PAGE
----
Protecting our landscapes to save our ecosystems

Event Oct 13, 2020

According to a new report, one fifth of nations are at risk of ecosystem collapse. To avert growing hunger and conflict, the world needs to focus on sustainable landscape management. In a new series of webinars, SIWI and partners explore how this can be achieved. 


A recent analysis from the Swiss insurance firm Swiss Re warns that one-fifth of the world’s countries can soon face shortages of food and clean water as a result of collapsing ecosystems. The world can no longer turn a blind eye to the seriousness of this situation. 

In the lead-up to the UN Decade on Ecosystem Restoration, SIWI has joined forces with other leading organizations to host a series of webinars on the important links between forests, climate and water. On 15 October, the first webinar is held on the topic Forest-Water Nexus Supporting Biodiversity – register here to take part. It is organized by the Forest-Water Champions, a network initiated by SIWI, FAO and IUCN, with experts also from AGWA, CIFOR, Forest Trends, Global Resilience Partnership, ICRAF, IUFRO, UNEP and WRI. 

To avert the crisis, a completely new view of landscape management is needed, where water management is a given component. SIWI is a leading expert in how to manage and restore landscapes sustainably to protect water resources. This webinar series comes at a crucial time as a better understanding of the forest-water nexus is vital to successful restoration of ecosystems. As a recent blog post from CIFOR acknowledges: “High-level agenda choices fall short in understanding and acknowledging the forest-water nexus”, making exchange of such knowledge more important than ever.

SIWI is already actively working with partner organizations to raise awareness of the role of water in forests and landscapesin combatting climate change and protecting biodiversity. In a recent online workshop focusing on landscape restoration hosted by SIWI’s Swedish Water House and co partners*, Lars Laestadius (Swedish University of Agricultural Sciences and Eco-Innovation Foundation) emphasized: It is about building the landscapes for the future. Laestadius ended his presentation by highlighting that momentum for restoration is still building and will continue do so during the coming Restoration Decade.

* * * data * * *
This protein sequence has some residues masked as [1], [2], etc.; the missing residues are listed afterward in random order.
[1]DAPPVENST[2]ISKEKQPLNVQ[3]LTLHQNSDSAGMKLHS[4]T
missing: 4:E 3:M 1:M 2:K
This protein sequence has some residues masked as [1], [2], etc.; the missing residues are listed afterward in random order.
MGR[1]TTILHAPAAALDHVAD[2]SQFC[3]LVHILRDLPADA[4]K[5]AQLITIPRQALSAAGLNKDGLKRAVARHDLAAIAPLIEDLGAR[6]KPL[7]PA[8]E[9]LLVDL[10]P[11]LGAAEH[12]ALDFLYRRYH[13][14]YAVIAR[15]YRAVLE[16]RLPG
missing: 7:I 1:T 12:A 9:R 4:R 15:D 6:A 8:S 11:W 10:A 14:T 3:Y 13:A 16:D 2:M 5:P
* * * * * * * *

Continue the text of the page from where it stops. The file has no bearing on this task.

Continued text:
Promising solutions were also being discussed: Izabella Koziell (Program Director, CGIAR) explained that to improve soil preservation and landscape restoration it is essential that we create incentives for local communities. She shared the examples of how human excrement has been made into fertilizer pellets in Kenya.

There are more encouraging trends: more and more people are starting to understand the importance of landscapes. In David Attenborough’s most recent documentary the vital role of biodiversity is emphasized throughout. The need to repair our planet is also the focus of the Earthshot Prize, founded by Attenborough and HRH Prince William.

With good land and water management, we can preserve and restore landscapes strengthening biodiversity and protectingvarious water-related ecosystem services. Join us for our webinar in which we will explore the linkages between forests, water, biodiversity and climate change:

Register here

The webinar will be highlighting nature-based solutions as a way to enhance biodiversity and mitigate climate change.


Landscape restoration workshop

Read more about our recent workshop here:

Watch recording

*This workshop was co-organised with SIANI, Focali, SLU, AgroForestry Network and WWF